Feds offer $8M for American Indian climate adaptation

The Interior Department is making $8 million available for American Indian and Alaska Native communities to adapt to and plan for the expected effects of climate change.

Interior Secretary Sally JewellSarah (Sally) Margaret JewellChaffetz named Harvard Institute of Politics fellow Don’t rewrite the rules to mine next to Minnesota’s Boundary Waters Outdoor gear companies take on Trump MORE announced the funding on a trip to Alaska, where she toured some Alaska Native communities that are threatened by rising sea levels and coastal changes.

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“Sea level rise, coastal erosion, drought and more frequent and severe weather events are impacting Alaska Native villages and American Indian tribal communities across the nation,” Jewell said in a statement.

“This funding can help tribes prepare and plan for climate-related events and build capacity to address these evolving challenges,” she said.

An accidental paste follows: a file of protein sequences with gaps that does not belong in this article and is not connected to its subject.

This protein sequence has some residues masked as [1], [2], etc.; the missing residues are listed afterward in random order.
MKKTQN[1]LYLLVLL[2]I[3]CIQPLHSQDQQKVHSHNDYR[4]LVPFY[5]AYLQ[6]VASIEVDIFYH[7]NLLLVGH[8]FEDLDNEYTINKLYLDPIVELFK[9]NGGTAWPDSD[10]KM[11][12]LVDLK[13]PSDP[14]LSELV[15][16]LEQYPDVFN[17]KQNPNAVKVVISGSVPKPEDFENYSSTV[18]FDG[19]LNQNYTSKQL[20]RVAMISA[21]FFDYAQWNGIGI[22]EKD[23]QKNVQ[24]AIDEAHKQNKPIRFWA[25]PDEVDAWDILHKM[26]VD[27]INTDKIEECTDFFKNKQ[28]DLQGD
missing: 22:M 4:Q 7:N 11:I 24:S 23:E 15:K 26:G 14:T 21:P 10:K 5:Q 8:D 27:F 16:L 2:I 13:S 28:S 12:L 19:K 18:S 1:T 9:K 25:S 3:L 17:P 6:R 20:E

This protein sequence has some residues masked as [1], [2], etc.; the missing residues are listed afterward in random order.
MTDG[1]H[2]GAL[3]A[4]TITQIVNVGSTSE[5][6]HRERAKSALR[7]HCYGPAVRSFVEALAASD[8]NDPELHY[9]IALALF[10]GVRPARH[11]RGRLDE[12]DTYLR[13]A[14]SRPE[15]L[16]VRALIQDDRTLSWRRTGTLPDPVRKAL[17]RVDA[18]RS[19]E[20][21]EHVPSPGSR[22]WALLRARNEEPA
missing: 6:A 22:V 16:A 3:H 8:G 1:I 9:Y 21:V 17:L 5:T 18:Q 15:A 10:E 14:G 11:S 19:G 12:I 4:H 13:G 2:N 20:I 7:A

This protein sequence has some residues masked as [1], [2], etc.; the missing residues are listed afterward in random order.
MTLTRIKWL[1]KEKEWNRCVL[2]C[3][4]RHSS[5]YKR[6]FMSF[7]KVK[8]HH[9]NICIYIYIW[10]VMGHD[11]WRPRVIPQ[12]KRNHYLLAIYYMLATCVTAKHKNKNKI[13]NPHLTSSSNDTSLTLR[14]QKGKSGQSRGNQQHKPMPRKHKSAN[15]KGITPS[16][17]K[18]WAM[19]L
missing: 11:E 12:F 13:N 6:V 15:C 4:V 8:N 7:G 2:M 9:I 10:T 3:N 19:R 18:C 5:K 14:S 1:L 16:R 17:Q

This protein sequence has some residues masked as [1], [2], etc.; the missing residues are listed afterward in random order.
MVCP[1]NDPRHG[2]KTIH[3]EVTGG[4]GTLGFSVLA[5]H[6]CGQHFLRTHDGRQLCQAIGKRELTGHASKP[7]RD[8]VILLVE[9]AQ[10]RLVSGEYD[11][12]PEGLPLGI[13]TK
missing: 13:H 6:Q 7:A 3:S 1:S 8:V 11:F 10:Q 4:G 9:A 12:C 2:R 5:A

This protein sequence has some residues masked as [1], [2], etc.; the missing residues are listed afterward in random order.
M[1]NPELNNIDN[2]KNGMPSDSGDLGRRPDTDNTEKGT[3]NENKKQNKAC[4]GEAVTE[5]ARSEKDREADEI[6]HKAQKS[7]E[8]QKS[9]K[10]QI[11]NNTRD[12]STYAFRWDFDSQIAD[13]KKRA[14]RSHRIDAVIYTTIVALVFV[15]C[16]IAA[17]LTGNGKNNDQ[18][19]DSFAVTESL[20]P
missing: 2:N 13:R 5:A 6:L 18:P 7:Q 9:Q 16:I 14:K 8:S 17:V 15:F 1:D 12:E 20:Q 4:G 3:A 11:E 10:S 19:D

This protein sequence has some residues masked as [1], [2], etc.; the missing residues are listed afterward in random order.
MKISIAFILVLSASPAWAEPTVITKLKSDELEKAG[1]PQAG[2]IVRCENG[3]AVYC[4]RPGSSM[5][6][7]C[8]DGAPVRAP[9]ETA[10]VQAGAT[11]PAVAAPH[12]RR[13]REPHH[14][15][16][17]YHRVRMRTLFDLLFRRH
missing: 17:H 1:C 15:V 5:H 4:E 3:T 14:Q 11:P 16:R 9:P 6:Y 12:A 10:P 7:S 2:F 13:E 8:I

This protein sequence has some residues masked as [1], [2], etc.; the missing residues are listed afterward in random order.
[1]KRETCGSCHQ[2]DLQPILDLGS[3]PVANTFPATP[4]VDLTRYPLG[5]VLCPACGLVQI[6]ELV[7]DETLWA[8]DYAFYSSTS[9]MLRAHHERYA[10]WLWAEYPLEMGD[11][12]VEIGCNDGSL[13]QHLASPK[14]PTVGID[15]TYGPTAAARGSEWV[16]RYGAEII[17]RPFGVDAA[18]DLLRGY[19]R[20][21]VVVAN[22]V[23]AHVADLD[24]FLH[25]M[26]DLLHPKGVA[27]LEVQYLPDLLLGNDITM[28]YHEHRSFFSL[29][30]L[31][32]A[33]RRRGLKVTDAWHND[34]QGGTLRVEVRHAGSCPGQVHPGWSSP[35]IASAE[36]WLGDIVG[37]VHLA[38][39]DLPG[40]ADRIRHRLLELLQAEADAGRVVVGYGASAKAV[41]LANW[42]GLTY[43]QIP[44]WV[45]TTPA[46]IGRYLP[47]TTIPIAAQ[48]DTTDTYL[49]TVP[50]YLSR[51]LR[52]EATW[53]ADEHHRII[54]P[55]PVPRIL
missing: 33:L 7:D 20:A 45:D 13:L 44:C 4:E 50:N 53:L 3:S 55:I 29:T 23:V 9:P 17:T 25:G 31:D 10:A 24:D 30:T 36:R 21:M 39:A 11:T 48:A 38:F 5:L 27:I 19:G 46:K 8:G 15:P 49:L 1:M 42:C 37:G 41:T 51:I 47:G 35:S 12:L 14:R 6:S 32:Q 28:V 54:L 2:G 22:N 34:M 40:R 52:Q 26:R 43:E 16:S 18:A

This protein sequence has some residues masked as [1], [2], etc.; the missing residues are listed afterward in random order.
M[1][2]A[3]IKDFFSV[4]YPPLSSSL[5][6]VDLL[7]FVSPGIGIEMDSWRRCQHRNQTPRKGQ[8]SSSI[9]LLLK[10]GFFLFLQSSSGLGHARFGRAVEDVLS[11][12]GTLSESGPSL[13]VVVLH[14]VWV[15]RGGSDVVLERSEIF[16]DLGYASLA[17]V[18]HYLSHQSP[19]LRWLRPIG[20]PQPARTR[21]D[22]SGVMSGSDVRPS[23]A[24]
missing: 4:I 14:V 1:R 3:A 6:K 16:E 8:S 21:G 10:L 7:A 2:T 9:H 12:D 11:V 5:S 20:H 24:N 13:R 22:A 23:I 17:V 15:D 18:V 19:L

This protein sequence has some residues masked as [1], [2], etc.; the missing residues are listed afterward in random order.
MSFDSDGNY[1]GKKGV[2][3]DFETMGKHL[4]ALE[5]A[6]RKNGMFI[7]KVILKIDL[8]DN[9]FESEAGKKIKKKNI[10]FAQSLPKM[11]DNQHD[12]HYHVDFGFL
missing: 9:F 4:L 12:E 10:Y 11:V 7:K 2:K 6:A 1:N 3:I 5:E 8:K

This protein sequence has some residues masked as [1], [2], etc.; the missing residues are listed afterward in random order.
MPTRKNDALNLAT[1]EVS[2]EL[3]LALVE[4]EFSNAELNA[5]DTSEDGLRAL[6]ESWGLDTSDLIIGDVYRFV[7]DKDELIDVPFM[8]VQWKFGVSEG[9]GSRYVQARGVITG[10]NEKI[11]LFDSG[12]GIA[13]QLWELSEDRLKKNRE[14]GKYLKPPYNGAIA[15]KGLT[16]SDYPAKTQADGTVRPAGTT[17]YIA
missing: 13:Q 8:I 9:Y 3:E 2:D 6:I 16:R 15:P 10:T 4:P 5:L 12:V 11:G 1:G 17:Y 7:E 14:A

Half of the money will be available for climate planning and half for ocean and coastal planning.

“No one is impacted by climate change more than native communities in Alaska, but we have also seen serious problems developing for tribal communities across the West and on both coasts,” Kevin Washburn, Interior’s assistant secretary for Indian affairs, said in the statement.

“We must act to help protect these communities.”

Jewell toured some northwestern Alaska villages Monday at the invitation of the Alaska Federation of Natives, the Alaska Dispatch News reported.

She visited Kivalina, an Alaska Native community of about 400 on a barrier island that is constantly threatened by erosion, and is seeking funding to move the entire town to the mainland.